Need money for design school? Many universities, colleges and schools offer an array of student scholarships and bursaries for studies in Bachelor of Fine Arts (BFA), Bachelor of Design (BDes), Bachelor of Industrial Design (BID), Bachelor of Applied Arts (BAA), Bachelor of Applied Design (BAD), Bachelor of Applied Technology (BAT), and Bachelor of Media Arts (BMA) programs, as well as for diplomas and certificates.
Awards typically range in value from $250 - $1,000, are often renewable and are based on portfolio assessment, outstanding academic achievement, or a combination of these with leadership qualities. As well, students in design and applied arts programs may be eligible for bursaries, which typically are based on financial need. Government student loans and grants and commercial bank loans may also be available, and work-study programs (involving part-time work for full-time students on campus) are another source of money for school. Be sure to check the school's online awards or financial aid site for a list of internal/ direct or external awards and aid.
Student Scholarships and Student Bursaries Entrance scholarships--for high school students or students from other post-secondary institutions--are typically awarded to outstanding new students. These scholarships may cover tuition and residence costs. In some cases, no application is required as students are automatically considered when they apply to a given institution. Bursaries are also available and are more typically based on a combination of academic achievement and financial need and/or achievement in other areas such as leadership and community service. These awards may be offered by high schools, university and college departments, professional organizations, local businesses and national chains, and charitable foundations, and they may be available on a non-renewable or renewable basis. Universities, community colleges and career colleges with internal scholarships and bursaries may encourage early application in order to qualify for these awards and financial assistance.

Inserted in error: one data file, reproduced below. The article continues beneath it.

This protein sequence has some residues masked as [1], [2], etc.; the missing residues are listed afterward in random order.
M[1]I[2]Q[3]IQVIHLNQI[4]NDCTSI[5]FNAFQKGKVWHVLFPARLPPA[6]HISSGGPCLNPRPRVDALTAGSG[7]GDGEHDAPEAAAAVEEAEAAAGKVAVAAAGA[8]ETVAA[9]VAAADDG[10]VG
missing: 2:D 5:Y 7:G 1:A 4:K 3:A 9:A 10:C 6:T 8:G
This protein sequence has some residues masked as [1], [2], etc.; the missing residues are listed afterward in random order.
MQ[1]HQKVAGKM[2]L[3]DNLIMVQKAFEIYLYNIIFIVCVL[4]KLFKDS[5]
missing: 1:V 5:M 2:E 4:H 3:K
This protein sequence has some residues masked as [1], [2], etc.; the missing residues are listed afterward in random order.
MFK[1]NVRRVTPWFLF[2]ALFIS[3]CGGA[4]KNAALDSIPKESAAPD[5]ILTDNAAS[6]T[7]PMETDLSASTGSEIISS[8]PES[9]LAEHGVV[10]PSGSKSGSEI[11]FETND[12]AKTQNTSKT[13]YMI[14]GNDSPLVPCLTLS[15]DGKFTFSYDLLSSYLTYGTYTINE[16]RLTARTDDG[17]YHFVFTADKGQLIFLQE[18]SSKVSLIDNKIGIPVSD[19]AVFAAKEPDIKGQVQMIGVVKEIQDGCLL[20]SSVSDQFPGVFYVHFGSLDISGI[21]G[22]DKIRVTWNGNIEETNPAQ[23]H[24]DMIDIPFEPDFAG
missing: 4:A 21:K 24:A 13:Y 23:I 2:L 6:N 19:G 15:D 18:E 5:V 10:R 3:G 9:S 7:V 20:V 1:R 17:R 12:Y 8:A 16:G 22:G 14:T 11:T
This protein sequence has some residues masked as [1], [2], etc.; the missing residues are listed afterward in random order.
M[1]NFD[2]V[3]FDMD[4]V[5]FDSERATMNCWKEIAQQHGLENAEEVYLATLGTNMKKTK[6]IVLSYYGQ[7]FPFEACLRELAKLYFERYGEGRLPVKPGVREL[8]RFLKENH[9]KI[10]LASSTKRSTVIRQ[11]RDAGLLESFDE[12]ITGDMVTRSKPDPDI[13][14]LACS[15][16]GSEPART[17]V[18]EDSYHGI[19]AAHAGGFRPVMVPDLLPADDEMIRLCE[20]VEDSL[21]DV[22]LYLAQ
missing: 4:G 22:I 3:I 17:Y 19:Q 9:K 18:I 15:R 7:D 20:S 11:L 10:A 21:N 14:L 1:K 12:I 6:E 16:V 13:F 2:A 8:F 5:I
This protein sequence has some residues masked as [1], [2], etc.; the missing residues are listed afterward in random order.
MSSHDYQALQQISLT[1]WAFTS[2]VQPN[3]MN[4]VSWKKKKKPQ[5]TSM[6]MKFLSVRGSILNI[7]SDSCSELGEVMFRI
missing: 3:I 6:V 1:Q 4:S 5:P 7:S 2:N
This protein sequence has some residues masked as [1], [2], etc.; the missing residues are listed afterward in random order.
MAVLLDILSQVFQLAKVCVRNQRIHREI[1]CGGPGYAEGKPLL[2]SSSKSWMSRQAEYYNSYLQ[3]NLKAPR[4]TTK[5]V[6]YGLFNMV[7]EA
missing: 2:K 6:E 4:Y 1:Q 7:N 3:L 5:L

· Start your search by talking to your high school career counsellor to learn what kinds of scholarships and bursaries are available for your particular design or applied arts interest. Often high schools will offer awards to the best students or those most involved in club activities, such as clubs dealing with art, drawing, film/ video, costuming, etc.
· Most universities, colleges, schools and program departments offer entrance awards either directly or through benefactors and foundations that support them. You can contact an admissions advisor at the university, college, school or program department, or look on the institution's website to identify the awards that are offered. Some may require that you be nominated by someone at your high school. Some scholarships and bursaries are program-specific and limited to applicants to particular majors, diplomas or certificates within a design and applied arts program.
· Many local businesses and national chains--and don't forget your parents' employers!--will offer some kind of funding, either in the form of scholarships or bursaries. These businesses offer awards as a way of showing their support for the local community, so don't overlook this opportunity.
· And don't forget community groups in your home-town, county or region that are involved in the business of supporting design and applied arts students (e.g., the Chamber of Commerce, Tourism Association, Business Development Association).
· Many professional organizations will provide scholarships as a way of promoting their profession and ensuring the development of future design and applied arts professionals. These could include the Society of Graphic Designers of Canada (GDC), Interior Designers of Canada (IDC) and more.
· And finally, there are a variety of charitable organizations, from local to national, that provide literally millions of dollars of awards to post-secondary students.
Student Loans and Grants Student loans and grants are other types of financial aid available to both students and parents. Often payments do not begin until the student finishes the program, and the interest rate is commonly lower than for other types of loans. For students with no established credit record, it is usually easier to get student loans than other kinds of loans.
You can obtain information on the Canada Student Loans Program from your high school career counsellor or the university's or college's student services or financial aid department. As well, each province has a program that offers financial assistance to students. Additionally, university financial aid, which can include tuition grants, materials grants, work study or emergency assistance, might also be available.